This course will cover the mathematical theory and analysis of simple games without chance moves.

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From the course by Georgia Institute of Technology

Games without Chance: Combinatorial Game Theory

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This course will cover the mathematical theory and analysis of simple games without chance moves.

From the lesson

Week 3: Comparing Games

The topics for this third week is Comparing games. Students will determine the outcome of simple sums of games using inequalities.

- Dr. Tom MorleyProfessor

School of Mathematics

>> Games without dice or cards, combinatorial game theory.

Â I'm Tom Morley and glad you're back. We've been doing a lot with games and some

Â of these games were numbers and they behaved like 1 or they behaved like minus

Â 1 or 0, or 1 half in, in one case. Not all games are numbers, some games are,

Â are much weirder than numbers. So let's take a look at this simple game.

Â It's Hackenbush, where you have one green edge.

Â Remember with a green edge you can. Green edge can be cut by either left or

Â right. And this game is, has a name, it's called

Â star. Okay.

Â Now let's see, who wins star. If left goes first, left cuts and right

Â has no move. If right move, goes first, right cuts and

Â left has no move. So whoever goes first wins.

Â That says star is fuzzy with zero. There aren't any numbers that are fuzzy

Â with zero. And to make matters worse, star plus star

Â is 0. Let's try, let's check it out.

Â Here's star, here's star. If left goes first he cuts that, right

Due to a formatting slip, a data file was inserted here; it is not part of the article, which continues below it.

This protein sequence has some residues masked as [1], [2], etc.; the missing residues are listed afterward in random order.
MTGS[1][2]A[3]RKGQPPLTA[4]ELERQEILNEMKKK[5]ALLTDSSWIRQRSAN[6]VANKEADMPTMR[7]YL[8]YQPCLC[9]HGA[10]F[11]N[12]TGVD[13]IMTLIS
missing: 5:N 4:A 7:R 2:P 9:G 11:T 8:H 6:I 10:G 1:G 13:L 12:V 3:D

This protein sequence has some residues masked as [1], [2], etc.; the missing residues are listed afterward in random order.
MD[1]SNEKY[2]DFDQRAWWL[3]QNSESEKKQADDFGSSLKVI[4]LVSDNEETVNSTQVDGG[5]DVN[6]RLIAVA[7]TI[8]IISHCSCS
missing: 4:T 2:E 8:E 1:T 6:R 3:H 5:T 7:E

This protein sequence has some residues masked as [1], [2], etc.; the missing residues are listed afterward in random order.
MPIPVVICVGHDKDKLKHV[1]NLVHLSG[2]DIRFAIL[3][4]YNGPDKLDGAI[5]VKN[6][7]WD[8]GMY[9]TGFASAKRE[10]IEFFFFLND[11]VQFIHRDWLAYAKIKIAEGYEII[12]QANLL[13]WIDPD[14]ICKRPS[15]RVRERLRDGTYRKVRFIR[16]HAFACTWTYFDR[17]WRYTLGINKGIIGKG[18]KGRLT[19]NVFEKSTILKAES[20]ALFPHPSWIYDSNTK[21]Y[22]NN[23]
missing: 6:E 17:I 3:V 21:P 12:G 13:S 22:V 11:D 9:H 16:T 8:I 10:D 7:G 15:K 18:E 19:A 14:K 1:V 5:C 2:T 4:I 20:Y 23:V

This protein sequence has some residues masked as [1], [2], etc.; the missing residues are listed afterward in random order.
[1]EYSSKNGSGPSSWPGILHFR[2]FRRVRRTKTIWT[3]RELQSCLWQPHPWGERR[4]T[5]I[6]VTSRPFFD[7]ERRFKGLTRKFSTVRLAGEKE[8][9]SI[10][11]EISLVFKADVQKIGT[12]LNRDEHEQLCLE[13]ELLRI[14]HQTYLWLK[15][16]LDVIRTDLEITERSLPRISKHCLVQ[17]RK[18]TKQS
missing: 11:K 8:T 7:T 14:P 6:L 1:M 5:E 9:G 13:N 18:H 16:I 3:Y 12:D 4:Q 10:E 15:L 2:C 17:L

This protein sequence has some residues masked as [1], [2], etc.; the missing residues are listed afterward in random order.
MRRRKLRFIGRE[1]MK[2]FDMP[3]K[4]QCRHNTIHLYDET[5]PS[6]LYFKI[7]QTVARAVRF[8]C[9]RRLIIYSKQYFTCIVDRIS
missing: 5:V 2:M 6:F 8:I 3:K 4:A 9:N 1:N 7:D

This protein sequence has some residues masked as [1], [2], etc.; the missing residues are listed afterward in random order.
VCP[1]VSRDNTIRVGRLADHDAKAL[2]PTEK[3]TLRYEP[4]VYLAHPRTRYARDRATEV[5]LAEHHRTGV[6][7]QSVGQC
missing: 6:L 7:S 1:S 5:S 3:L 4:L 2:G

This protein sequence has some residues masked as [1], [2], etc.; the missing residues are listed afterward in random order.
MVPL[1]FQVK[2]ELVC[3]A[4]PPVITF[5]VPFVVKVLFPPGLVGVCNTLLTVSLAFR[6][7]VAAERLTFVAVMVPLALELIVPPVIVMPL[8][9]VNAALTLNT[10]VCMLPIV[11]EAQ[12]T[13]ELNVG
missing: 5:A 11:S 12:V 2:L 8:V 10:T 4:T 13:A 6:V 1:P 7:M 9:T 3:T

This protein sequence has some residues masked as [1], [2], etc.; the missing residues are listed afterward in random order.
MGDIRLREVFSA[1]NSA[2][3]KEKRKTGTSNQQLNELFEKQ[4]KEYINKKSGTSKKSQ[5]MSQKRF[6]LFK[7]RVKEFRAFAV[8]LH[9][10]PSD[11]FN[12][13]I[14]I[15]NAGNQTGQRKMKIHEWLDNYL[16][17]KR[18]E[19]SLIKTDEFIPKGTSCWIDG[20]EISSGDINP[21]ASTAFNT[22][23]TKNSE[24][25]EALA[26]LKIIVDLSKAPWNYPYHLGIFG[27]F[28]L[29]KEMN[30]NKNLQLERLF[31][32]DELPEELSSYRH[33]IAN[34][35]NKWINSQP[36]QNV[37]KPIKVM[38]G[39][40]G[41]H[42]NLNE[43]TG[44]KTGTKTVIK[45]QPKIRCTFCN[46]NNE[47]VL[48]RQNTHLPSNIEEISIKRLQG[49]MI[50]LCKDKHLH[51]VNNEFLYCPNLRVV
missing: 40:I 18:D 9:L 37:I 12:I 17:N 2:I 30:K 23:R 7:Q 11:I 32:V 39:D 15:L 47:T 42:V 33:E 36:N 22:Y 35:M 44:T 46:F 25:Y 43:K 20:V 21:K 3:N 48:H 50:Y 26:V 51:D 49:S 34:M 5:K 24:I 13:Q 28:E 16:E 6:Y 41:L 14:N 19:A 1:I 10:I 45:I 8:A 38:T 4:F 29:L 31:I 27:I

Â cuts that and now left has no move. So whoever goes first in star plus star

Â loses, and so star plus star is 0. So that's not a number, numbers can't

Â behave that way. Here's another example, and it goes back

Â to, to illustrate our, our new way of writing out games.

Â This is a game called up. And it's, it's written this way.

Â And it's the game, the left option, left can move to 0.

Â And that's the only possible move. And right can move to star and that's the

Â only possible move for right. So let's look at up and see who wins up.

Â Okay, so, so let's see who wins up. Up is 0, star.

Â If left goes first, left moves to this 0. 0 has no moves for anyone, so left wins

Â because right has no moves. If right goes first, right's only move is

Â to star. Which is this.

Â Which is the same thing as 0,0. There we go, yes.

Â And so right then moves to star, and here's star.

Â And left moves to 0, and now right again has no moves.

Â So left going first, left wins. Right going first, left wins.

Â So that says that up is bigger than 0. But up is not a number, and here's, here's

Â why. What I want to do is show that in fact, up

Â is less than 1 over 2 to the n, for any n. Now 1 over 2 to the n is a, is a

Â Hackenbush position where you have one blue edge then a whole bunch of red edges

Â on top. And to show that, that up is less than 1

Â over 2 to the n is the same thing as showing that 2 to the n minus up is

Â greater or equal to 0. Which is to say that left wins this game.

Â Going first or second. So here's 1 over 2 to the n.

Â Here's minus up. Reverse the moves for left and right and

Â reverse all the moves for left and right in the options.

Â And so, all we have to do is show that left wins going first or second.

Â So let's look so you try this. And we'll be back with a solution, in a

Â little while.

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